Nathan Hansen has been a reporter and editor with the Farmington Independent and the Rosemount Town Pages since 1997. He is very tall.
- Member for
- 2 years 8 months
The Farmington School Board is moving forward with a five-year plan to improve technology resources in district schools. The plan, which received board approval Monday night, includes improvements such as ceiling-mounted projectors in district classrooms, wireless networks in schools and a number of computer upgrades among other things.
Depending on your point of view, Farmington School board member Tim Burke is either a bully with an agenda or a servant of the people running into a brick wall as he tries to make the school district's operations more transparent. Those are the images that come through in a more than 600-page document compiled as part of an investigation of Burke's behavior on the board. The school board voted Dec. 16 to censure Burke as a result of the investigation and to forward the report to the county attorney for possible criminal charges.
The budget and facilities issues will be on the agenda when the Farmington School Board meets at 6:30 p.m. Monday. The agenda for tonight's meeting at Boeckman Middle School includes presentation of a grant aimed at creating safer biking and walking routes to school; budget recommendations; and a report on plans for making facility improvements at district schools.
There is a closet at Highview Christiania Church that seems to have taken on magical, even miraculous qualities in recent years. Every time members of the church's quilting group open its doors, it has sprouted new pieces of fabric and other supplies. The quilting group has been around at Highview for as long as any of its current members can remember, but for much of its existence it was a small operation. Members spent their own money to buy what they needed and met a couple of times a year to stitch together the quilts and blankets they donated to charitable organizations.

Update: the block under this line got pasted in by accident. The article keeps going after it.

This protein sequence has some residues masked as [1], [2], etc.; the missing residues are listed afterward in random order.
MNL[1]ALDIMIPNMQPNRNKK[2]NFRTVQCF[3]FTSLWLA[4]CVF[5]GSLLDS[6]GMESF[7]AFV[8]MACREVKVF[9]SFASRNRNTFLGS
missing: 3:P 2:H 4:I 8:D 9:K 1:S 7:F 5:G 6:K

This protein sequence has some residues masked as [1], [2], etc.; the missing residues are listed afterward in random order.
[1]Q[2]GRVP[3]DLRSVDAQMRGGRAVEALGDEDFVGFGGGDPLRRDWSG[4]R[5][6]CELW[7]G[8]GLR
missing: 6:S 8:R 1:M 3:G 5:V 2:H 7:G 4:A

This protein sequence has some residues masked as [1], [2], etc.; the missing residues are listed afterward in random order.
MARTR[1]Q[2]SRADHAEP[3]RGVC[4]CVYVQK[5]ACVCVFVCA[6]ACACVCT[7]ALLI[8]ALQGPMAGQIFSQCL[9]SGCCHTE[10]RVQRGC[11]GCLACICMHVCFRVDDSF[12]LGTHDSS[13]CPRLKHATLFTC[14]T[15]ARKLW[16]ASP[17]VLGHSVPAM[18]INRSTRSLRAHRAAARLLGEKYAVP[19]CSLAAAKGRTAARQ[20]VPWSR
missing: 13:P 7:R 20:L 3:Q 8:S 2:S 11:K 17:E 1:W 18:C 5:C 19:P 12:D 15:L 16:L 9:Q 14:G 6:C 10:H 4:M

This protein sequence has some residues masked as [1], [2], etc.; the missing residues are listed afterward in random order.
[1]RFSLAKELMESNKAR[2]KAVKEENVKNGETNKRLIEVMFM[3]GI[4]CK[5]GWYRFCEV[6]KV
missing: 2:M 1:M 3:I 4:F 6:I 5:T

A couple of weeks ago a friend I haven't seen in a while asked a co-worker to admonish me for having gone too long without writing what she described as a pants-wettingly funny column. I found this comment unsettling for a couple of reasons. For one thing, I've written a column nearly every week for years. And with the exception of one four-week stretch where I attempted to use anthropomorphized fungal infections as an allegory for the oppression of the working class, I've almost always tried to be funny. (While we're on the subject, I'm really sorry for that month.
Coffee is great for the morning crowds, but Farmington's Dunn Bros. wants to offer something different for their customers who come out after the sun has gone down. The local coffee shop has applied to the Farmington City Council for licenses to sell beer and wine. The licenses were on the council agenda Tuesday night. The beer license was part of the council's consent agenda, a group of items approved with a single motion. There was a public hearing scheduled to discuss the wine license. Dunn Bros.
The Farmington School District has released an electronic version of the report into the behavior of board member Tim Burke. The PDF document is 628 pages and has been redacted to remove information protected by the data practices act. The school board voted in December to censure Burke after the report compiled by Minnetonka attorney James Martin found Burke had improperly disclosed information from closed meetings, shared information in violation of the data practices act and created an unpleasant working atmosphere for some district employees.
The dark brown liquid sitting in a jar in my spare bedroom looks a lot like beer. Pull out the stopper and it gives off a strong beery aroma in much the same way I imagine Mel Gibson might. And if my diluted, spoon-size sample can be believed it even tastes something like beer. Not good beer, necessarily, but beer. This particular glass bottle of mysterious liquid also has one of my unused jackets wrapped around it. I think there's a reason for that, though I'm not sure right now what it is.
This time last year, Tera Lee was happy serving as a regular volunteer at Farmington Elementary School. But concern about student-teacher ratios propelled her into the center of a summer-long debate over class sizes and led to a successful bid for the Farmington School Board in November. This week, Lee, the top finisher in November's election, took her seat on the board. We talked to her ahead of time to see what was on her mind. You've been involved in the schools for years now, right? Yeah.
For more than 90 years, St. Mathias School in Hampton has held true to its mission of offering a Christian, Catholic education for its students. At the end of the 2010-11 school year, that tradition will end. The school, located next to its namesake church in Hampton, will close. There are 22 students at the school. On Jan. 14, the Rev. John Nienstedt, archbishop of the Archdiocese of St. Paul and Minneapolis, made the announcement that St. Mathias, St. Joseph's School in Red Wing and San Miguel Middle School in Minneapolis would close.